The invisible art of editing
Editing is like trying to cook a meal. If you did a good job, people are happy, say nothing, and will probably forget the whole experience within a day. If you did it badly, it stands out like a sore thumb and people are vomiting for days. Congratulations, your terrible meal will go down in history and no one will ever eat your food again.
Being an editor is one of the most thankless jobs in the industry. If your work stands out, it most likely isn't for a good reason. If you did your job right nobody notices a thing. This is why editing is often referred to as the invisible art. The goal is get your cuts to flow together like water, each shot connecting to the next seamlessly. Even a jarring jump-cut needs to be called for. I don't know any editor who edits by math or a frame count, we edit by feeling. A term I like to use is motivated. Every cut needs to be motivated, it has a purpose for being there. You need to be able to defend every choice you make as an editor because most likely someone will challenge you on it. Any edit that takes your audience out of the moment is a catastrophic failure on the part of the editor.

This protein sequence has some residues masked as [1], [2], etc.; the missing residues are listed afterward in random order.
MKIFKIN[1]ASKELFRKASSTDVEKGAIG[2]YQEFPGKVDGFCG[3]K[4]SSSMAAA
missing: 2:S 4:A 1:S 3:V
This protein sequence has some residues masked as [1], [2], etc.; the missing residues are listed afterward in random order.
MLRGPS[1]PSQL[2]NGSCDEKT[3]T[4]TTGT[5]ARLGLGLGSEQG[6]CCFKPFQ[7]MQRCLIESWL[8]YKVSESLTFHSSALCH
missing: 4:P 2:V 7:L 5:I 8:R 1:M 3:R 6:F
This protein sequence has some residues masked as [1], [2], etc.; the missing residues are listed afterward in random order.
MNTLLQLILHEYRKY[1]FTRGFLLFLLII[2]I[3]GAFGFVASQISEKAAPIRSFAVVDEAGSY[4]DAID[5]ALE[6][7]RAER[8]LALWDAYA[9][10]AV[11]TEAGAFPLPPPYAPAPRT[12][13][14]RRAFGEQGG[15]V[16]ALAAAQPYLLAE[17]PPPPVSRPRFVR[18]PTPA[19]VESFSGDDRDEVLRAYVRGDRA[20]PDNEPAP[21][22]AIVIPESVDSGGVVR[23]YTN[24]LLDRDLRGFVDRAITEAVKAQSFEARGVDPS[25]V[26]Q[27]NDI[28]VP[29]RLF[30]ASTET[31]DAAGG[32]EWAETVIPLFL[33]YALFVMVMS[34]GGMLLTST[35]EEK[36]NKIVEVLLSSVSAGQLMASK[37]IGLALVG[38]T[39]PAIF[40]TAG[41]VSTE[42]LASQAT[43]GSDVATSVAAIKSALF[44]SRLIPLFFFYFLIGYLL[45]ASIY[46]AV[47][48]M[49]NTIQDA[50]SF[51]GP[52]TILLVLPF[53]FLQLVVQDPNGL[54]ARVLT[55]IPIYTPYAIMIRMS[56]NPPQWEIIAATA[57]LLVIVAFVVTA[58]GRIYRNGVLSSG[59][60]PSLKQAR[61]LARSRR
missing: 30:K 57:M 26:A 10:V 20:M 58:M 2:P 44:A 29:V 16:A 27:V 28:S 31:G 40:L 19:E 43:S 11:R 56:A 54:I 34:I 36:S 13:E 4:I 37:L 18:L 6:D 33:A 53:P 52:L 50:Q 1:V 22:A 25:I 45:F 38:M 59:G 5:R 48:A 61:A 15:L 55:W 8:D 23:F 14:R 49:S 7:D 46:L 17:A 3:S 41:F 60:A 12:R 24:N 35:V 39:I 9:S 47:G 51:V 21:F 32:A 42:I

"With great power comes great responsibility" - Over quoted? Yes absolutely, but in this case it fits pretty well. Not only is being an editor a thankless job it is also one of the most stressful. An enormous amount of pressure is placed upon the editor because you are the final author of this story. If the director planned, wrote, and shot a movie to be an action film but the editor wants it to be a comedy, the movie will end up being a comedy. As an editor you have the power to change the world, or at least your projects world. With every keystroke you will either make a break a movie. Oh and by the way, since you are the final step in completing a film, the almighty time crunch will be where you live. Every delay or schedule hiccup through the entire process of creating a movie will ultimately come out of your allotted time to edit. A pretty daunting task for most people, but for some it is too exhilarating to be doing anything else with our lives.
I remember when I was still a junior editor at my first real job in the industry. Incredibly thankful for the experience I gained, but it was a really tough job. Huge expectations and never anytime to do it, tons of overtime most of which I never got paid for. One time I was working on a massive project in which I was supposed to edit 6 complete videos for a company EVERY WEEK (with no end in sight at the time), and I had just put the finishing touches on video number 30 something. So I showed it to one of my co-workers. We watched the piece together and at the end he turned to me and said, "That gave me goosebumps". That comment fueled me for the rest of the project.
God speed editors. May everything we edit, touch someones life.